Schools, hospitals, houses, churches. Of the 125 projects competing for the title of the Royal Institute of Dutch Architects' Best Building Of The Year, there were plenty of very visible, beautiful contestants. But you might not even notice the building that won.
It’s a subterranean parking garage holding 670 spots, covered by rolling sand dunes along the coastline of a small coastal town called Katwijk aan Zee ("Katwijk by the sea"), a beach town west of Leiden and north of the Hague. An underground parking garage may not fit the mold of the kinds of projects that typically win design competitions. Yet, while the architecture itself is fairly straightforward, the garage is just one part of the larger, holistic project, as both the judges and Bustler pointed out. Its scope and mission are far larger than those of a typical building.
The jury called it "virtually flawless," and more than 5,000 people voted it the year's crowd favorite, beating out entries by the likes of MVRDV and other major Dutch architects.
The Netherlands is one of the most endangered country in the world when it comes to sea level rise. A 2014 analysis by Climate Central showed that it tops any other country on Earth in terms of the percentage of the population that will be exposed to climate change; a whopping 47% of the country's population currently lives on dry land that will be below sea level by the end of this century. Within this already at-risk country, coastal towns like Katwijk aan Zee are the most endangered. These are places where climate change is already visible—cities and villages that are already racing to build the infrastructure necessary to stall the endlessly rising ocean tides.
Historically, the Netherlands has led the world with its innovative approach to mitigating flooding—in the 1950s, severe flooding spurred the creation of something called the Delta Programme, a sprawling national project that involves agencies at every level of government to better protect the country from flooding. But over the past two decades, Delta and its related water management programs are being tested with unprecedented urgency.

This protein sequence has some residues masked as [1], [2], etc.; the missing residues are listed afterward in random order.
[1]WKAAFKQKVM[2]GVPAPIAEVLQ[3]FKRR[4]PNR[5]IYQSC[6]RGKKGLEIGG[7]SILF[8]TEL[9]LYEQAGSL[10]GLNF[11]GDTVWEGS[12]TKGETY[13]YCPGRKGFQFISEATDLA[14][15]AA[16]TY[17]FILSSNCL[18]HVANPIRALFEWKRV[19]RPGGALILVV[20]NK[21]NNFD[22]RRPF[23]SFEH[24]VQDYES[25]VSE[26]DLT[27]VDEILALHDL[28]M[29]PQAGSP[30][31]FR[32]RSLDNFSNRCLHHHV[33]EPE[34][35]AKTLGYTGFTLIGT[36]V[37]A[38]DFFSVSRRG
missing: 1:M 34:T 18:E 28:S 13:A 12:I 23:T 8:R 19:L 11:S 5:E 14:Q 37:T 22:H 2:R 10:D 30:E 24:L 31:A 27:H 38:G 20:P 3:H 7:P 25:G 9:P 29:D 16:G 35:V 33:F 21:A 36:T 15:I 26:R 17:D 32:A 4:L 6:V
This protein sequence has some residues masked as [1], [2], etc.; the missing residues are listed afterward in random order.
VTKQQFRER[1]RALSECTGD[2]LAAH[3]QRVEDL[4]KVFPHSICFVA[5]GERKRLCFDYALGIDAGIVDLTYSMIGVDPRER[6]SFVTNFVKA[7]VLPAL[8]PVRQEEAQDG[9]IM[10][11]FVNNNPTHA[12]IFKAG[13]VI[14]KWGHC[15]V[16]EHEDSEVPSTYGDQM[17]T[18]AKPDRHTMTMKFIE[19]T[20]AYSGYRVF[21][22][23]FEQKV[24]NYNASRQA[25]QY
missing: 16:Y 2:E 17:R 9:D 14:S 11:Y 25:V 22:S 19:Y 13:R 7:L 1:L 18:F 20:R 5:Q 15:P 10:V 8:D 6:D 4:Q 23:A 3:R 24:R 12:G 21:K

A few years ago, the Dutch government identified 10 places that it called "" in the country’s flood defense system. Katwijk aan Zee was one of them. The town’s old dam excluded some 3,000 people from its protection zone, the government pointed out. It, along with almost 90 other sites around the Netherlands, had to shape up.
So the town launched a flood program of its own: A 70-million-Euro plan called called Kustwerk Katwijk, or "coastal work Katwijk." To understand its approach, just look at its logo: a sandy beach dune sitting on top of two structures: a wall, and a parked car. This is the basic schematic of a concept called "dike in dune." It’s a two-pronged approach to flooding that uses sand dunes to slow the velocity of storm surges and waves as they crash into an embedded dike, or dam.
The dike itself is a strong, high, stone barrier designed to stop storm surges in their tracks. Meanwhile, over it, three million cubic meters of sand was dredged to shape the new dune landscape—which is carefully optimized to slow the force of inundation by storms. OKRA, the landscape architects behind the project, laced the dunescape with walking paths and herb plantings that help reduce erosion and bolster the ecology of the new coastline. According to the city, it’s a "robust and durable" solution that’s simple by design: If "adjustments" are needed in a few decades, "this can be realized without much intervention," it explains on its website.
And then there’s the parking garage: a necessary piece of public infrastructure suited for a beach town with plenty of tourists. Designed by a collective including Royal HaskoningDHV and OKRA Landscape Architects, it’s a long, thin box that’s covered with carefully shaped dunes, which rise up organically in four places to create subtle entrances and exits that also let natural light into the underground space.
It’s hard not to wonder at the simple brilliance of the idea: while rebuilding the town’s dike and reshaping its dunes, the design team recognized an opportunity to genuinely improve public space by hiding an expensive and space-sucking piece of urban infrastructure inside it.
It’s incognito architecture, an example of what Royal HaskoningDHV’s Richard van den Brule calls "water edge development." Royal Haskoning is now exporting these ideas around the world: it won a competition to lead the reclamation of land in Jakarta Bay, van den Brule says, and collaborated with OMA to create a flood plan for Hoboken, New Jersey, for the competition Rebuild By Design after Hurricane Sandy decimated the Atlantic Coastline.
Even though the building is the result of almost 70 years of work in flood policy and research in the Netherlands, it’s as unassuming as a structure can be. At night, the exits nestled under the gently rolling dunes light up to become beacons along the shoreline. During the day, you might notice the sun reflecting off the glass that covers the entrance. Otherwise, it fades into the postcard view of the town's beachfront. It may not flashy—but it is clever.